Chorea is a disease of the nervous system characterized by involuntary twitchings of the muscles. There are several forms of the disease of which a short description of each will be given.

Stringhalt. This is the most common form and is easily recognized by every horseman by the sudden jerking-up of one hind leg when first starting out; sometimes both hind legs are affected There are some cases in which it is not noticeable when the animal goes forward, but if you try to back him or turn him quickly he will jerk his feet. And in some instances if you try to back him he cannot move, but his tail will be elevated and his muscles will become rigid; hence it is always well to try a horse thoroughly before purchasing him

Immobility. In this form of the disease the horse may appear all right while in the stable or moving about the yard and he may travel several miles upon the road all right, when suddenly and without any apparent cause he begins to go lame and in a short time goes down unable to proceed. After a few hours' rest, however, he generally gets up ready to continue his journey until another attack comes on. This form of the disease, fortunately, is very rare.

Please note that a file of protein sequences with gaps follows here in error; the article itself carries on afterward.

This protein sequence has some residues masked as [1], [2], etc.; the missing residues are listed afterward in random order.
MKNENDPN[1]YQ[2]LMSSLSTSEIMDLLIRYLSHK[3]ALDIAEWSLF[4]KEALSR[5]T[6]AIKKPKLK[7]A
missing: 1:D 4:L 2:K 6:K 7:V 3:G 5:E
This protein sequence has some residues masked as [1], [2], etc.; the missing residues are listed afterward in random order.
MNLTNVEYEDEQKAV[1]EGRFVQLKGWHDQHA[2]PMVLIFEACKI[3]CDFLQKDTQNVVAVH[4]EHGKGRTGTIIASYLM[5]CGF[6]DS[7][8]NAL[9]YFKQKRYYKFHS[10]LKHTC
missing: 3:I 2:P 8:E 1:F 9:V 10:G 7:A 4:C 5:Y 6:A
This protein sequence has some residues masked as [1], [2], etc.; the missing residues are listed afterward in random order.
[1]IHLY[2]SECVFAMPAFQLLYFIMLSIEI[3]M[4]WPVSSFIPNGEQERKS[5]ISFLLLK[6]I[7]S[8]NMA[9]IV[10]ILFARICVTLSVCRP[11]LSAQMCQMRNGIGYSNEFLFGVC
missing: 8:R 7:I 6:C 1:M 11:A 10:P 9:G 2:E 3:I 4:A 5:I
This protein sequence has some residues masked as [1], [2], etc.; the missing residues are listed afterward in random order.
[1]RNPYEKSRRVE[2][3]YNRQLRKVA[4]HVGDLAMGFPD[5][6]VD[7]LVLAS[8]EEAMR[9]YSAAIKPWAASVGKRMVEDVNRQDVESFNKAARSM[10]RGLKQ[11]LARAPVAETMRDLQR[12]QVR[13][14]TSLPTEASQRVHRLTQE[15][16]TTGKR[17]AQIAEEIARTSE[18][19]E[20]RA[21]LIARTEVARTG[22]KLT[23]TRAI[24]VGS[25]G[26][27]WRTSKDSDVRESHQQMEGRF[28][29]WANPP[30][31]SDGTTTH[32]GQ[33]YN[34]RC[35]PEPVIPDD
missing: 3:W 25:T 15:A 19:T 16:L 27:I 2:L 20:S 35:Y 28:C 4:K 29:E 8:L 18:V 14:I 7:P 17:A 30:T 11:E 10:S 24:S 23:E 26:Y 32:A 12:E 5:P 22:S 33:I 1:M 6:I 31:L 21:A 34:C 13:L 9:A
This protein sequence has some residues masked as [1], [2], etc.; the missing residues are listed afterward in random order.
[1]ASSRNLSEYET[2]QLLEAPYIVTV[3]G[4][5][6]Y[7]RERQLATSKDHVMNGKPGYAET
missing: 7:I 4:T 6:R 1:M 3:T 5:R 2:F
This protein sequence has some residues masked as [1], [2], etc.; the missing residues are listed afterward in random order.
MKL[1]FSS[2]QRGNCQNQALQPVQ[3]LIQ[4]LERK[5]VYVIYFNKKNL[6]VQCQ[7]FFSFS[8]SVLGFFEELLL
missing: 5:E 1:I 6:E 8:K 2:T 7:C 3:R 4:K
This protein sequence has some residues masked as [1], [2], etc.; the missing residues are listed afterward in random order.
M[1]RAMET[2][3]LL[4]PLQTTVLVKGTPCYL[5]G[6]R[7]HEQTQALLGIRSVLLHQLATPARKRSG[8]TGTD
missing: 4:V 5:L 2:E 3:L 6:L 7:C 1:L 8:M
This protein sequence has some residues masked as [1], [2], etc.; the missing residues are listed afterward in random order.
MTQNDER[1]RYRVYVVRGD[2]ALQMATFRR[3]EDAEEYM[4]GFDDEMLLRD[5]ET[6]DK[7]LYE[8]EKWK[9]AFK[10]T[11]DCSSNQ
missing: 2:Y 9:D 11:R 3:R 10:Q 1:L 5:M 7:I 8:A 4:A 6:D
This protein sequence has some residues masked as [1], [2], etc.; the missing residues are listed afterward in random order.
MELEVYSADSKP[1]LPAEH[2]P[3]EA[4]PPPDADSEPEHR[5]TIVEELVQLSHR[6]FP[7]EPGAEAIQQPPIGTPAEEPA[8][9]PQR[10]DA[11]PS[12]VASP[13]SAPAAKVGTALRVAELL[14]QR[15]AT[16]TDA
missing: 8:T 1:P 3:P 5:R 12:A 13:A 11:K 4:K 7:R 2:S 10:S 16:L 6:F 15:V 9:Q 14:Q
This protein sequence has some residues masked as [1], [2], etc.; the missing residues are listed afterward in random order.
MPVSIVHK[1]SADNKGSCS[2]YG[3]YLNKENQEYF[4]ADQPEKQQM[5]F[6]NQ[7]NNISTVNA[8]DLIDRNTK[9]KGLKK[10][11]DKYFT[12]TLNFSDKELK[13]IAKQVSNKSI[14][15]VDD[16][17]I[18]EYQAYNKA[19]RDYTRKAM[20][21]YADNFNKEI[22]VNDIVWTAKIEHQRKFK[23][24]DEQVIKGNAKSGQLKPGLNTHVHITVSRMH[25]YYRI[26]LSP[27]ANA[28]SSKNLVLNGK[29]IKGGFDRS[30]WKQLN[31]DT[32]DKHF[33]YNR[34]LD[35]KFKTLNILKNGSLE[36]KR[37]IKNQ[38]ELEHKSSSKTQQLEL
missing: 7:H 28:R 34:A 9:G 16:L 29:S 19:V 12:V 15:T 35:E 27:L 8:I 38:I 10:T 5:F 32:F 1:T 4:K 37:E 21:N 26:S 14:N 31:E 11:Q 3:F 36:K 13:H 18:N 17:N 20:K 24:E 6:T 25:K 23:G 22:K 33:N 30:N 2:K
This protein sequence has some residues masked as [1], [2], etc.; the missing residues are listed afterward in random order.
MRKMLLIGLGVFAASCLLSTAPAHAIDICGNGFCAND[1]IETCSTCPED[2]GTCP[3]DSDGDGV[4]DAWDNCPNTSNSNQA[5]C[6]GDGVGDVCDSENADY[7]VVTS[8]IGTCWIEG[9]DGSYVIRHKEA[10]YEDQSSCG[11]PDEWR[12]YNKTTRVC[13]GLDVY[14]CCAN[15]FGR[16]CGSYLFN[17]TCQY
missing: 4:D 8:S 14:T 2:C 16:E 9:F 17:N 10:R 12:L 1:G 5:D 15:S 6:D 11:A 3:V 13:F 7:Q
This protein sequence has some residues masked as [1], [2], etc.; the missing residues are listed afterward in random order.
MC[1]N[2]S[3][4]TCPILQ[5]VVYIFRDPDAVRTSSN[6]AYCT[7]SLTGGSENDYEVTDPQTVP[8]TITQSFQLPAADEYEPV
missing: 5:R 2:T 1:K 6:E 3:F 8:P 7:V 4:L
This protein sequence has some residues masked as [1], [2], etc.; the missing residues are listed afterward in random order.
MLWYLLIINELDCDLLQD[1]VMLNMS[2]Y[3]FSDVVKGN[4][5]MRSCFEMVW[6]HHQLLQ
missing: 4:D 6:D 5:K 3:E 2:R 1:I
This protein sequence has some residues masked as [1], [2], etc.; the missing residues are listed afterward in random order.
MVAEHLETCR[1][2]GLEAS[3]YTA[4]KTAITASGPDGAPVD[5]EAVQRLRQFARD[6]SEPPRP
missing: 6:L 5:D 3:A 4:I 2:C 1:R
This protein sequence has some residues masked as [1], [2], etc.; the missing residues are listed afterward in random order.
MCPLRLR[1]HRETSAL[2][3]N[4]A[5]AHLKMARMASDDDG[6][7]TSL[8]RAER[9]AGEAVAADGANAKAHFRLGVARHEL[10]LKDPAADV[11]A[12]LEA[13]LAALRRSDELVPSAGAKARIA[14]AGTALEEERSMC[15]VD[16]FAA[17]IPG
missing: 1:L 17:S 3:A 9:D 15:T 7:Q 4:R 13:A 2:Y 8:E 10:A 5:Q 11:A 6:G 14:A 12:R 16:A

Shivering. This is of more frequent occurrence than the last form. A horse with this form is called a shiverer. He may be standing quiet and the attendant strikes him or even speaks sharply and he will exhibit an uncontrollable shivering and twitching of the muscles, which lasts until the excitement passes off. I have seen another form closely allied to this last, but with symptoms very similar to an aggravated case of St. Vitus' dance in the human family.

Treatment - Although it is known to be due to a diseased condition of some part of the nervous system yet it is difficult to determine just what nerves are affected; hence treatment has not generally been successful. There is no known treatment which a novice can apply with success. The disease is hereditary beyond a doubt and animals thus affected should never be used for breeding purposes.